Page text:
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miquel

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  1. Slag after cooldown. Bloom on the right. Slag on the left. This is the tuyere minus 2 cm (3/4"). miquel.
  2. My apologies Mark, I remember you very well. Mark Green Publicado 24 de enero 2013 - 17:09 Was it a pain, to clean the slag out from the bottom of the smelter, after the smelt? One of the? mistakes we made was that we could not figure out a way out for the slag. It settled at a lower level than we thought it would. After removing the bloom and stopping the trompe, we could hear the slag bubbling at the bottom of the furnace. Part of the slag was in contact with the tuyere and there was some erosion in the tuyere at that spot. After the slag cooled down and solidified it was very easy to remove it. miquel.
  3. Thank you, Jan. Very generous of you. I am eager to try again and if I need your contribution I will let you know. In the meantime, next time will have a “paella” dish ready for you… miquel.
  4. Here is a graph bloomery operators should have some familiarity with..especially those of us who may want to shift gears during the process, Predominance.jpg What is missing is the conversion of Hematite to magnetite which I have in another book (which I cannot find right now). Hematite to Magnetite will happen even if the percent CO is not that high, but it does require some heat. The Kelvin scale has the same units as the Celsius scale Celsius= Kelvin minus 273 Zero K = absolute zero This wet paste of charcoal powder and very fine iron ore keeps coming up in the literature..in some of the historic methods when the author states "a little water" I assume he/she may mean " a little water" or may be meaning "a little water and clay mixture". In the case of the Catalan forge I am sure there was lots of clean water around and the former was intended. It is possible the paste of charcoal and iron ore was added to redirect the hot reducing gasses in the furnace and forcing them through area of the bed of mostly ore..if this creates a greater resistance to flow it would also slow down the burn rate (though that may not have been the primary intent). The nice thing about that paste is , when the water is gone and there is no cohesion left, the charcoal does not become a blocking mass but flows out with the hot gasses. Jan Charcoal fines, ashes and water. It’s likely that the theories are correct and we suspect so, but the behavior in a smaller scale furnace may be different. miquel.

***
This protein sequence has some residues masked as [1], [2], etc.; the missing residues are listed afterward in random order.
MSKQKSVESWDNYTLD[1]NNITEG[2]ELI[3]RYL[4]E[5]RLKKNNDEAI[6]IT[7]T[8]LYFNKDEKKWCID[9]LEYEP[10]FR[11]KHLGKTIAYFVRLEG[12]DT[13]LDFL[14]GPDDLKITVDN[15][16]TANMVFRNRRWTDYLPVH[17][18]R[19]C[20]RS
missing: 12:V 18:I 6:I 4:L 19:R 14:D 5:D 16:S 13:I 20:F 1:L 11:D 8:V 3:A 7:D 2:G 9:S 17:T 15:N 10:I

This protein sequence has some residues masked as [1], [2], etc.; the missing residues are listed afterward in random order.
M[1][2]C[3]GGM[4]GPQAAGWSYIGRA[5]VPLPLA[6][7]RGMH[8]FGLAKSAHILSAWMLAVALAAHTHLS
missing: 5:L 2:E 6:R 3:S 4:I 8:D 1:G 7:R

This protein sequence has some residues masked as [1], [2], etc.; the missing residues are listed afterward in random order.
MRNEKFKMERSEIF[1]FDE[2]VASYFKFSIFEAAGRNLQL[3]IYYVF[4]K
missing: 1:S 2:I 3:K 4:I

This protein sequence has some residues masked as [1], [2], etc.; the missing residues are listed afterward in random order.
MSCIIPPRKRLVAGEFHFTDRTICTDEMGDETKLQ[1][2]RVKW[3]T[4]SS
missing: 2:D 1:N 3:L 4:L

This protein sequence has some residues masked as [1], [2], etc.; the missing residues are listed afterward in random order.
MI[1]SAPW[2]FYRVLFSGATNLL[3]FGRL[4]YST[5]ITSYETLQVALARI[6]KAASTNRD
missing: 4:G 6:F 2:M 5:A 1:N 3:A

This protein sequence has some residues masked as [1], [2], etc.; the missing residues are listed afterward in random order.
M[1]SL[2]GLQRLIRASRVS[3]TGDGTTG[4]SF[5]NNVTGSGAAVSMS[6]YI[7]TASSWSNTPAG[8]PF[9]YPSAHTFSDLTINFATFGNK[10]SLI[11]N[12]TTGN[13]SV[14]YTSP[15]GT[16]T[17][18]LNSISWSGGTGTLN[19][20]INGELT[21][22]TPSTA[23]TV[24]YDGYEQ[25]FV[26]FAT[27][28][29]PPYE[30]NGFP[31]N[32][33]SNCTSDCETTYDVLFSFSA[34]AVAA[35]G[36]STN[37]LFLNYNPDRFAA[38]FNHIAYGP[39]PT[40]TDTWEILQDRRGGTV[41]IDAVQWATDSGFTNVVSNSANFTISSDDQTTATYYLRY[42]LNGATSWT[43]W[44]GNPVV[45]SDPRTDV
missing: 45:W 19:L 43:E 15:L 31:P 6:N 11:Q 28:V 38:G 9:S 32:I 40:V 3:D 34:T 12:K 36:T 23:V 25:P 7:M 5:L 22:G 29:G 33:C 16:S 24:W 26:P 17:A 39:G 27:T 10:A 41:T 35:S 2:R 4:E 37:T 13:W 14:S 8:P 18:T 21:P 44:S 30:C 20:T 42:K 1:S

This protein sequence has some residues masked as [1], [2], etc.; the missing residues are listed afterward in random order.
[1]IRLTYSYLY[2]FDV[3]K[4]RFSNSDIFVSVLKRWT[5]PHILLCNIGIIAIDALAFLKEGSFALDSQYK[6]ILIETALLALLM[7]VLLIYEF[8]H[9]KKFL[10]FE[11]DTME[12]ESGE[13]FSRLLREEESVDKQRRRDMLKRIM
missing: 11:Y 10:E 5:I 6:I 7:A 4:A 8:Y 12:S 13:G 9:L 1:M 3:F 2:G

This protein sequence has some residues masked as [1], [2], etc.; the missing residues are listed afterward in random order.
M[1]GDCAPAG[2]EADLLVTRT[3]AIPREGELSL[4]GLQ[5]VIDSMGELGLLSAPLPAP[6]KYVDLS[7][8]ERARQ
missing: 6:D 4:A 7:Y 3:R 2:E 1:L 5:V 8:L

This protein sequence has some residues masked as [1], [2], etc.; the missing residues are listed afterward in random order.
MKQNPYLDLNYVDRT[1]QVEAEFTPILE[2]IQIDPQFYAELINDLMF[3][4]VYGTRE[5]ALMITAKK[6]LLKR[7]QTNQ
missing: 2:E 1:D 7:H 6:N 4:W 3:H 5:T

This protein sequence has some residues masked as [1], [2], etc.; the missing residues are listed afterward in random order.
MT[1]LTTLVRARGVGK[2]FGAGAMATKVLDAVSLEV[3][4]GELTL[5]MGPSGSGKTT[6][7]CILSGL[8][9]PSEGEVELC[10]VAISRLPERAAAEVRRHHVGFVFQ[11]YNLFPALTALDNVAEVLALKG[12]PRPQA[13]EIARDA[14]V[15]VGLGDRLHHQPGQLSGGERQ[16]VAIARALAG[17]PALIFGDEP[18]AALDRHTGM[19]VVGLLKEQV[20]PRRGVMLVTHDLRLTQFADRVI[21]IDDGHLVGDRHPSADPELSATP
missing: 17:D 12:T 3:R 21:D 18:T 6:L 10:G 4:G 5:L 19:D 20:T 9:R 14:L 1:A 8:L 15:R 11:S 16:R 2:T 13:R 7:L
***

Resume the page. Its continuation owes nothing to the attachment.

5. In the old Catalan forges a single bloom weighting 150 kg (330 lbs.) ?was made at a time. Any leftovers remained in place and became part of the next bloom. They operated the furnace six days a week in shifts of 12 hours each. Each shift made two blooms. Our next plan is to make two blooms in a row. miquel.
  6. In the old Catalan forges they used very finely chopped charcoal, even mixed with fines to slow down the burn rate in the foremost half of the furnace. We ruled out that possibility because our oven wasn’t as big as the originals and we were afraid of chocking the process. In the data that I have of the original operation, the air pressure increases progressively during the run. Nobody knows what unit of measure they used, they wrote as a “?“ but we can get an idea of the progression. An increase in the air pressure meant an increase in the operating temperature. At the beginning and for 10 minutes they used 18?. From minute 10 to 75 they used 8?. From minute 76 to 142 they used 10?. From minute 143 to 184 they used 14?. From minute 185 to 230 they used 16?. From minute 231 to the end they used 18?. In our experiment we increased the pressure when we noted that the charcoal column in the foremost half of the furnace started to diminish. miquel.